Like the festival itself, which is celebrating its 64th year, the local's favourite comfort food was not on offer last year for the first time in its history due to pandemic restrictions.
"We consider it an event to show support for our local events, and that Rotary is part of the Squamish community," said the club’s Brian Finley.
When the festival committee members determined earlier this summer that with pandemic restrictions lifting, a postponed, scaled-back festival could be pulled off, they reached out to Squamish Rotary to see if the club could pull together the Beef on a Bun.
This year, with the event one day rather than over a weekend, there won't be as many of the sandwiches available.
Volunteers will prepare 1,100 sandwiches as opposed to the usual 3,000 — and they have to be pre-ordered.
In anticipation, approximately 272 kilograms (600 pounds) of outside round, aged Canadian beef, more than 1,100 brioche buns, 45 kgs (100 pounds) of onions and eight litres of horseradish have been ordered from Squamish’s Save on Foods.
Rotary volunteers — 30 over the course of the day — will start at 5:30 a.m. on the day of the festival.
The first order of business is to get the fire lit and the beef slow roasting.
"Then it is all hands on deck once the beef is cooked to slice it and prepare the sandwiches," said Finley.
Gates to the festival open at noon and the show starts at 1:30 p.m.
Folks will be lining up for their pre-ordered sandwiches between opening and the show, Finley said.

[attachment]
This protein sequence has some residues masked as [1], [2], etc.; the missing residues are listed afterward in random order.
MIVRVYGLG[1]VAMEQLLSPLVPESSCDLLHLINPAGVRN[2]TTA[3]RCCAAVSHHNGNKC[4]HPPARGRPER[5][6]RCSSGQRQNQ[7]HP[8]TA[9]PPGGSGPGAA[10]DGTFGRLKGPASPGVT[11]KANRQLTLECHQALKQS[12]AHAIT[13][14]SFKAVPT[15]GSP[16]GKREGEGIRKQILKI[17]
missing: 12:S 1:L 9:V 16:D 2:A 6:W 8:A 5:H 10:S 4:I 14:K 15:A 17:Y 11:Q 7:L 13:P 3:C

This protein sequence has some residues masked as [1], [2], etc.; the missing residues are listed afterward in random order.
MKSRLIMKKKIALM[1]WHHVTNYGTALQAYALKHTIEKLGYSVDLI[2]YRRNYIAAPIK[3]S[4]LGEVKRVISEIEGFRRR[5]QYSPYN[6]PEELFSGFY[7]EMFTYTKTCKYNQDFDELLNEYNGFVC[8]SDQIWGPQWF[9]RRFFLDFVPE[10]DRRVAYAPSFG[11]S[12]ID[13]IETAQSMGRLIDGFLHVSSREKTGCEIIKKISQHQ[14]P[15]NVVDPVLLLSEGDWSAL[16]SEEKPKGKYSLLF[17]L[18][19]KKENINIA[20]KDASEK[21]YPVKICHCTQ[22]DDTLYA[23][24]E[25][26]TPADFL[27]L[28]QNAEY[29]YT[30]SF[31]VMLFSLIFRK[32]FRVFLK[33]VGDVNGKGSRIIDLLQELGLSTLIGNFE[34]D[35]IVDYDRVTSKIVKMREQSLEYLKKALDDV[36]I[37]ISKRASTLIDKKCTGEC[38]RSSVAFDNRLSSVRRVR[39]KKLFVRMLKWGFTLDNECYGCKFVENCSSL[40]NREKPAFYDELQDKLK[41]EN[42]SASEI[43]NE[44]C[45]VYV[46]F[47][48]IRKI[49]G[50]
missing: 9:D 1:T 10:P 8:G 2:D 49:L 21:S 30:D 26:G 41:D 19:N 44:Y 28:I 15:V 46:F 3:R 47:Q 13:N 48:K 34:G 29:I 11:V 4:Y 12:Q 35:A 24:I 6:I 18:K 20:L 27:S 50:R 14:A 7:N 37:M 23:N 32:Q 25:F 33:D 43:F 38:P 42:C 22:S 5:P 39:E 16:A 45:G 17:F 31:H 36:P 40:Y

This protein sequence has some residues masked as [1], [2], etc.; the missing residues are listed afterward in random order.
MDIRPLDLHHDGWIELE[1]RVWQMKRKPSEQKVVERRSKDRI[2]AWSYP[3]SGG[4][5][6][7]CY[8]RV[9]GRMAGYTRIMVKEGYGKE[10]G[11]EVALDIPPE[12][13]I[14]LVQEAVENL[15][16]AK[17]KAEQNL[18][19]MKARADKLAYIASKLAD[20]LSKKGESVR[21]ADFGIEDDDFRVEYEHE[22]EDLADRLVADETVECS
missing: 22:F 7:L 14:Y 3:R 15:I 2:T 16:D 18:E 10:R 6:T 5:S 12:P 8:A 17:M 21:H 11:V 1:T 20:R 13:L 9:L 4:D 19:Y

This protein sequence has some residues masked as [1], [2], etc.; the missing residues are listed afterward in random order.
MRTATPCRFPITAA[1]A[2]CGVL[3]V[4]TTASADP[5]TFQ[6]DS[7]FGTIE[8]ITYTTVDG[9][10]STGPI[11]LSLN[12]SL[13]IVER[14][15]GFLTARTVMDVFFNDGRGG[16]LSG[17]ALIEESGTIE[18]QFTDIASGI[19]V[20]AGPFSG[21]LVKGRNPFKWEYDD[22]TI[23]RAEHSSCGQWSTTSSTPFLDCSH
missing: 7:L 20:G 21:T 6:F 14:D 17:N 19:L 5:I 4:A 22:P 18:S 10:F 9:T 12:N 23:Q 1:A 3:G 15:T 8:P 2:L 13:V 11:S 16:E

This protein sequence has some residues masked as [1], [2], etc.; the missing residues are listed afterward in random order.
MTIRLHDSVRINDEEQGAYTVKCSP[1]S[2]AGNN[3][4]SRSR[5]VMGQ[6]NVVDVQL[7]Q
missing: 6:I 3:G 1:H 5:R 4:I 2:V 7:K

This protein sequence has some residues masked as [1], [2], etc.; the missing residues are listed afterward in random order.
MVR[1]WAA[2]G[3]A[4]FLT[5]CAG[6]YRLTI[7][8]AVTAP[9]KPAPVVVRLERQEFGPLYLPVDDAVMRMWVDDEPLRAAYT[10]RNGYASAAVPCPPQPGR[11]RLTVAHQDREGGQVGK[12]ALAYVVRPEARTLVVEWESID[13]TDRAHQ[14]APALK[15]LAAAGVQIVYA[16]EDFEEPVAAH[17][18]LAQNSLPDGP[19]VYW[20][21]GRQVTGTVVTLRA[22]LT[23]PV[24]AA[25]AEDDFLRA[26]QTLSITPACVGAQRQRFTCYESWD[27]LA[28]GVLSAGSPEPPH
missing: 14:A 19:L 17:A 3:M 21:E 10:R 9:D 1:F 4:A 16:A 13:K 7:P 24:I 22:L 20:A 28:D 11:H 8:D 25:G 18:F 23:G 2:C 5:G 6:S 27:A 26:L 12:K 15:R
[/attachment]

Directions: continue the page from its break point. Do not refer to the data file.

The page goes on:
Already, sales have been brisk, Finley said.
Having the festival in September, rather than in the usual early August, there are some unknowns, such as how the weather will be.
Finley has been involved in the festival since 2008 and it has never rained, he said, adding hopefully that stays true for this year as well.
Finley said while a bit of money is made for the club, Beef on a Bun is not a significant fundraiser: it is more about being a part of what makes Squamish a community.
"The thing I like about it... [is that] it is a community service project," he said.
The club was founded in 1966 and has been hosting the barbecue at Squamish Days Loggers Sports ever since.
"Prior to that, [the late] John Drenka used to barbecue chickens," said Finley.
"Even going back to when the Loggers' Sports grounds were behind the high school, John Drenka and that group were doing barbecues. When Rotary Club [of Squamish] was founded, John was a founding member, and we just picked it up and have been doing it ever since."
To order a Beef on a Bun, go to the festival's site.